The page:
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State Journal reporters cited for open records work; win 'Opees' from Freedom of Information Council

State Journal reporters cited for open records work; win 'Opees' from Freedom of Information Council

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Two Wisconsin State Journal reporters, one current and one former, have been recognized by an open government group for their work on exposing sexual harassment allegations in government and higher education.

The Wisconsin Freedom of Information Council on Wednesday announced the Openness Awards, or “Opees.”

“For more than a decade, the Opees have served to remind state residents that open government is a perpetual struggle, with heroes and villains,” said Bill Lueders, president of the WFOIC. “We need as many of the former as we can get.”

In the open records scoop of the year, or “Scoopee” category, State Journal Capitol reporter Molly Beck was recognized for her work on complaints against four lawmakers, including one complaint that led to a $75,000 settlement, and former State Journal higher education reporter Nico Savidge was recognized for his work on exposing weaknesses in UW-Madison’s reporting procedures on sexual harrassment and allegations involving multiple accusations against a professor that led to officials acknowledging the school’s failure to address them.

UW-Milwaukee student reporters at Media Milwaukee also were recognized in the category for their work on dozens of allegations of harassment against professors and staff at the school.

Tim Damos, reporter at the Baraboo News Republic, was honored with the Media Openness, or “Mopee” award, for his work involving Sauk County officials, resulting in one official’s departure and contract buyout; false statements made by County Board members; and a former highway commissioner trying to get auto racing tickets from a contractor.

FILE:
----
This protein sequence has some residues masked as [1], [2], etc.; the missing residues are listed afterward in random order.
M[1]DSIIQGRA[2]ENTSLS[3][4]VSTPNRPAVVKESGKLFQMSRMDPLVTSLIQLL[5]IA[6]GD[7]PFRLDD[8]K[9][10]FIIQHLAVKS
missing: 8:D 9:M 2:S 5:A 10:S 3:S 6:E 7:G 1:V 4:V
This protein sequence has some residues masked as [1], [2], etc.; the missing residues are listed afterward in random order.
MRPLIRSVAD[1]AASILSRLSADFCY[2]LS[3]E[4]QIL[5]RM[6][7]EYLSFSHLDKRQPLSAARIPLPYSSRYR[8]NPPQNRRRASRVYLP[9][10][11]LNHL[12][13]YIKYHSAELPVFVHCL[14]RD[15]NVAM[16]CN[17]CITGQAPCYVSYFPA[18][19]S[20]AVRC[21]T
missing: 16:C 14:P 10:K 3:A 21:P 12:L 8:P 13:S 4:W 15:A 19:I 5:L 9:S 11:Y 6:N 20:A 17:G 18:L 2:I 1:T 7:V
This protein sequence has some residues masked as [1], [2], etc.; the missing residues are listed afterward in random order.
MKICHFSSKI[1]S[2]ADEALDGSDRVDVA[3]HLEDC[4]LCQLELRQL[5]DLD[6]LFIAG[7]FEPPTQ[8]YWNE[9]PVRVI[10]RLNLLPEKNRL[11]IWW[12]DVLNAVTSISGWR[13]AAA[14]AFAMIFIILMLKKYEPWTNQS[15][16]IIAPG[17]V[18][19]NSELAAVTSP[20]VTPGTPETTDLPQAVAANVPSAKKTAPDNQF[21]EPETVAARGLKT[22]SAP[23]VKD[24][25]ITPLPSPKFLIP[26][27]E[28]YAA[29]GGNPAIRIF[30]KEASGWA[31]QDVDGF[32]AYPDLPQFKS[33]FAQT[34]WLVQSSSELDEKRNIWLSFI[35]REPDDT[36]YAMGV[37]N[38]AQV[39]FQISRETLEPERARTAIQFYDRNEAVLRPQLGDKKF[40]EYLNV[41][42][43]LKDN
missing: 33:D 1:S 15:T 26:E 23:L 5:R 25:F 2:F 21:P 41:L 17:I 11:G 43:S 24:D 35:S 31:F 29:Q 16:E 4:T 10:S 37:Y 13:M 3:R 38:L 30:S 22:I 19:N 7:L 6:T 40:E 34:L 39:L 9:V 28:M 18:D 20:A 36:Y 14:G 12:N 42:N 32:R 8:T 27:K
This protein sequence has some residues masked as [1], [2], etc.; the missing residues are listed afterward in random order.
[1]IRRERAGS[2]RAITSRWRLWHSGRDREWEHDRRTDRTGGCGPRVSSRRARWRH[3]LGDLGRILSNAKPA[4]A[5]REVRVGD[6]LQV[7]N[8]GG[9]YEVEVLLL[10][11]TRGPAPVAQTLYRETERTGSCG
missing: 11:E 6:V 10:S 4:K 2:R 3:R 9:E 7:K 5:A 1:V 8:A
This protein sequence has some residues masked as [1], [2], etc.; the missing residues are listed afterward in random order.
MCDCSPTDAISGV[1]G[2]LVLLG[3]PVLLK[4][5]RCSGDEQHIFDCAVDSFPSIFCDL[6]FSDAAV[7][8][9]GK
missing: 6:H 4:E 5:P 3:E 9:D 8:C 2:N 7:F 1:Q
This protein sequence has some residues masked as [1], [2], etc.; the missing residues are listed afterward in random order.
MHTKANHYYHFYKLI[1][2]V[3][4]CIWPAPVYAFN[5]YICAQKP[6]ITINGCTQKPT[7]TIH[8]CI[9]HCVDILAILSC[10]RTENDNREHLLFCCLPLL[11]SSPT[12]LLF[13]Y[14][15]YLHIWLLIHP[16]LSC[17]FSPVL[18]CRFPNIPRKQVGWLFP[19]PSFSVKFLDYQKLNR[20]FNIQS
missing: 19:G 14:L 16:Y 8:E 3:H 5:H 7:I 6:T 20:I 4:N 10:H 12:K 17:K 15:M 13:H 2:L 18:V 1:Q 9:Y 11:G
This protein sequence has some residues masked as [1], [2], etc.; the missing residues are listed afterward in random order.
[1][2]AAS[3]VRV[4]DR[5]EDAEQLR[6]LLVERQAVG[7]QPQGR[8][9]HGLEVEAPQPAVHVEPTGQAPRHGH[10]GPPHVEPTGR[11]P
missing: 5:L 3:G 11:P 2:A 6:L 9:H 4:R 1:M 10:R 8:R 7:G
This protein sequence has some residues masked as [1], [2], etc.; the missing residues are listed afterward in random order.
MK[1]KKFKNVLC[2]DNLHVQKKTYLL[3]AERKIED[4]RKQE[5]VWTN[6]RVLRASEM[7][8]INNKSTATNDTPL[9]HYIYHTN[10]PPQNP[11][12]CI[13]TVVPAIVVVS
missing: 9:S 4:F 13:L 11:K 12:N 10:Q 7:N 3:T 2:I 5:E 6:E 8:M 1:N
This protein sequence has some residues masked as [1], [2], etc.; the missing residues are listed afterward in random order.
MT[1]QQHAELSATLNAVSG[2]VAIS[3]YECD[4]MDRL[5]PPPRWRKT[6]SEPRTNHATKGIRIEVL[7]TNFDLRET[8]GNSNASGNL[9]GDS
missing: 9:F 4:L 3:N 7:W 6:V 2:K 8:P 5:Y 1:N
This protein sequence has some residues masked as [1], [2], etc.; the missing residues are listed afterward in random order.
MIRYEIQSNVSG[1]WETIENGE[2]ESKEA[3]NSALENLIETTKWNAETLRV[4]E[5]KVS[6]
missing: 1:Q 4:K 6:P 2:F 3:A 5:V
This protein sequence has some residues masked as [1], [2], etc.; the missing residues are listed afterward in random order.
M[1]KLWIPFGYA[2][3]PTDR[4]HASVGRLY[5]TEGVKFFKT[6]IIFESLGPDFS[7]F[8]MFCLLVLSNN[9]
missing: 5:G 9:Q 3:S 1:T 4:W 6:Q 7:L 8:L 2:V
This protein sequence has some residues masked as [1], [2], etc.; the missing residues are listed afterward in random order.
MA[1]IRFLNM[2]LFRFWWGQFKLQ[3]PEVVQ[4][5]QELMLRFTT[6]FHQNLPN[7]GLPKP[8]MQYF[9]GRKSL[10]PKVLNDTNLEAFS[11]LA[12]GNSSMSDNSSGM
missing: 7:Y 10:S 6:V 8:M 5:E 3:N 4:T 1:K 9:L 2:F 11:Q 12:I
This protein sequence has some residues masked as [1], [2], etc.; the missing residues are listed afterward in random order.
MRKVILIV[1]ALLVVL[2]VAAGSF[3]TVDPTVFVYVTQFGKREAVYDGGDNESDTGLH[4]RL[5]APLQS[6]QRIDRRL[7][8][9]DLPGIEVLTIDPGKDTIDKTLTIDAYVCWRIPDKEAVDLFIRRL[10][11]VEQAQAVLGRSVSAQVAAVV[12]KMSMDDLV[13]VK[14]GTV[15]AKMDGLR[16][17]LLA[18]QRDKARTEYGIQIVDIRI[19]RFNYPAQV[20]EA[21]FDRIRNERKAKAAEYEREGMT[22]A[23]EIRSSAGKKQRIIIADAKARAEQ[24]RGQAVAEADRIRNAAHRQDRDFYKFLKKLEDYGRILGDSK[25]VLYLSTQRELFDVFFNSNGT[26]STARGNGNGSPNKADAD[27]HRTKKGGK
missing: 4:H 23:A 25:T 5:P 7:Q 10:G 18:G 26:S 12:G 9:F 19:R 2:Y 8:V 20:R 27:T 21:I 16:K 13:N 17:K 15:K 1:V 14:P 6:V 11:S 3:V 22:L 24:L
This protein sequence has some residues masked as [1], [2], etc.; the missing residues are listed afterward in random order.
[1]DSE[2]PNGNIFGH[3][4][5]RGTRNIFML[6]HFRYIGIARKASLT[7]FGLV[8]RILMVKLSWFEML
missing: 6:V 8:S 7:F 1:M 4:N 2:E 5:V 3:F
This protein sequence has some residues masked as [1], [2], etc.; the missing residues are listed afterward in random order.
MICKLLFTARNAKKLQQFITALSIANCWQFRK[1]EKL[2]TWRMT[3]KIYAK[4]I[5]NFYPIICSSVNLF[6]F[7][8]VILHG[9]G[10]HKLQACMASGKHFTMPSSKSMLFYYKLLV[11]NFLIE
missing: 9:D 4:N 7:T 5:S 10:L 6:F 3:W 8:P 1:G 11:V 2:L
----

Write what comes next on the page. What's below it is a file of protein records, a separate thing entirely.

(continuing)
Also recognized were:

  • Joe Terry, former village administrator in Port Edwards, for his investigation into alleged open meeting and ethics violations by the Village Board. He won the Citizen Openness Award, or “Copee.”
  • Will Kramer, a risk management and safety consultant, who exposed dangers at industrial barrel recycling plants and shared his work with the Milwaukee Journal Sentinel when nothing was done. He won the Whistleblower of the Year, or “Whoopee.”
  • The Wisconsin Legislature, with the “Nopee,” or No Friend of Openness, for refusing to provide records electronically; denying requests for records involving sexual harassment; secret meetings about the budget; and selectively blocking access to social media accounts.
  • Gov. Scott Walker won the Political Openness Award, or “Popee,” for issuing an executive order for the second straight year to state agencies to get them to improve their performance on open records requests, and to conduct regular training for all employees and board, council and commission members.

“Walker’s efforts in this area are much appreciated,” Lueders said.

The winners are invited to the eighth annual Wisconsin Watchdog Awards in Madison on April 19, presented by the Freedom of Information Council, the Wisconsin Center for Investigative Journalism and the Madison professional chapter of the Society of Professional Journalists.

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